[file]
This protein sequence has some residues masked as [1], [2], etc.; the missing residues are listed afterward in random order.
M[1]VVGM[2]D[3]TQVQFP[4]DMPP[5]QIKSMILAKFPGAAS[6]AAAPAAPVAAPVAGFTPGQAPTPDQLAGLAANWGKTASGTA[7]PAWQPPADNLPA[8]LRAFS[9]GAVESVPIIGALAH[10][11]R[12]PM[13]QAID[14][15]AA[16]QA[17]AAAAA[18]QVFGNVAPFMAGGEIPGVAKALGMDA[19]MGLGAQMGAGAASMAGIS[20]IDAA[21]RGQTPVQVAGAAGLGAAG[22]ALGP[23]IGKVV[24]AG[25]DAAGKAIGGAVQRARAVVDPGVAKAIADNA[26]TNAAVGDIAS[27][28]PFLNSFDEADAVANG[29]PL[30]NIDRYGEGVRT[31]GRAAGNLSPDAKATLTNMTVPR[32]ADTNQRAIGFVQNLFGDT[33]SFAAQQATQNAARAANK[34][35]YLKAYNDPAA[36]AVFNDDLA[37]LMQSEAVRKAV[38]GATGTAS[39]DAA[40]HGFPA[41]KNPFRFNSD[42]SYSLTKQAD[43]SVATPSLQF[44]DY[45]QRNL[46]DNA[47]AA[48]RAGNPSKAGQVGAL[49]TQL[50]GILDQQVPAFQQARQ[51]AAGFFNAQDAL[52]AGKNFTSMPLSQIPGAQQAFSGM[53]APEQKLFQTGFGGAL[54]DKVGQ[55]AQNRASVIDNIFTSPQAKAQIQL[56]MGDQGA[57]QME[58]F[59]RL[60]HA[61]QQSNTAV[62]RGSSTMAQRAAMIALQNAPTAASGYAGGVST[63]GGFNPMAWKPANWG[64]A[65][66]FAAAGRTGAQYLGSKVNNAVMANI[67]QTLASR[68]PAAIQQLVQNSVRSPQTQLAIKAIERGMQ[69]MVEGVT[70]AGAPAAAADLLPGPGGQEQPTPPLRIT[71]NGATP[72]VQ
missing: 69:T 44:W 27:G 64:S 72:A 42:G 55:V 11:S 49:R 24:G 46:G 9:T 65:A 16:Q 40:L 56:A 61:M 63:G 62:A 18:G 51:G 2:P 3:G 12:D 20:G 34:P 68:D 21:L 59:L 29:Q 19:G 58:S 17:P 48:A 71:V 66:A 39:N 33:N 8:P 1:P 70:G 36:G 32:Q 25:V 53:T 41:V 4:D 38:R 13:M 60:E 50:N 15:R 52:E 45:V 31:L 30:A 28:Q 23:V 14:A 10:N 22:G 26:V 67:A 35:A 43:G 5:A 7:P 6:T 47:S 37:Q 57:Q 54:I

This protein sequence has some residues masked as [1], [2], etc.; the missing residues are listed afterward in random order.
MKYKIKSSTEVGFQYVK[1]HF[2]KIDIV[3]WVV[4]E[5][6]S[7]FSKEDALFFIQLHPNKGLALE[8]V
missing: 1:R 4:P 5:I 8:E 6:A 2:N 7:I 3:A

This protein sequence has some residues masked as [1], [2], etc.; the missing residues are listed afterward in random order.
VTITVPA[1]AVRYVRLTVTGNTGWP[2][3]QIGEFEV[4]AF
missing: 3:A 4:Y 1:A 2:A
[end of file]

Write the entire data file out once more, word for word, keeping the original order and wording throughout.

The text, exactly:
This protein sequence has some residues masked as [1], [2], etc.; the missing residues are listed afterward in random order.
M[1]VVGM[2]D[3]TQVQFP[4]DMPP[5]QIKSMILAKFPGAAS[6]AAAPAAPVAAPVAGFTPGQAPTPDQLAGLAANWGKTASGTA[7]PAWQPPADNLPA[8]LRAFS[9]GAVESVPIIGALAH[10][11]R[12]PM[13]QAID[14][15]AA[16]QA[17]AAAAA[18]QVFGNVAPFMAGGEIPGVAKALGMDA[19]MGLGAQMGAGAASMAGIS[20]IDAA[21]RGQTPVQVAGAAGLGAAG[22]ALGP[23]IGKVV[24]AG[25]DAAGKAIGGAVQRARAVVDPGVAKAIADNA[26]TNAAVGDIAS[27][28]PFLNSFDEADAVANG[29]PL[30]NIDRYGEGVRT[31]GRAAGNLSPDAKATLTNMTVPR[32]ADTNQRAIGFVQNLFGDT[33]SFAAQQATQNAARAANK[34][35]YLKAYNDPAA[36]AVFNDDLA[37]LMQSEAVRKAV[38]GATGTAS[39]DAA[40]HGFPA[41]KNPFRFNSD[42]SYSLTKQAD[43]SVATPSLQF[44]DY[45]QRNL[46]DNA[47]AA[48]RAGNPSKAGQVGAL[49]TQL[50]GILDQQVPAFQQARQ[51]AAGFFNAQDAL[52]AGKNFTSMPLSQIPGAQQAFSGM[53]APEQKLFQTGFGGAL[54]DKVGQ[55]AQNRASVIDNIFTSPQAKAQIQL[56]MGDQGA[57]QME[58]F[59]RL[60]HA[61]QQSNTAV[62]RGSSTMAQRAAMIALQNAPTAASGYAGGVST[63]GGFNPMAWKPANWG[64]A[65][66]FAAAGRTGAQYLGSKVNNAVMANI[67]QTLASR[68]PAAIQQLVQNSVRSPQTQLAIKAIERGMQ[69]MVEGVT[70]AGAPAAAADLLPGPGGQEQPTPPLRIT[71]NGATP[72]VQ
missing: 69:T 44:W 27:G 64:S 72:A 42:G 55:V 11:S 49:R 24:G 46:G 9:T 65:A 16:Q 40:L 56:A 61:M 63:G 62:A 18:G 51:G 2:P 3:G 12:D 20:G 34:P 68:D 21:L 59:L 29:Q 19:G 58:S 17:P 48:A 71:V 66:A 39:N 33:N 8:P 1:P 70:G 36:G 32:Q 25:V 53:T 41:V 4:D 38:R 13:M 60:E 50:N 15:R 52:E 45:V 31:L 30:A 28:Q 23:V 14:A 10:N 22:G 26:V 67:A 35:A 43:G 5:A 7:P 6:T 47:S 37:Q 57:Q 54:I

This protein sequence has some residues masked as [1], [2], etc.; the missing residues are listed afterward in random order.
MKYKIKSSTEVGFQYVK[1]HF[2]KIDIV[3]WVV[4]E[5][6]S[7]FSKEDALFFIQLHPNKGLALE[8]V
missing: 1:R 4:P 5:I 8:E 6:A 2:N 7:I 3:A

This protein sequence has some residues masked as [1], [2], etc.; the missing residues are listed afterward in random order.
VTITVPA[1]AVRYVRLTVTGNTGWP[2][3]QIGEFEV[4]AF
missing: 3:A 4:Y 1:A 2:A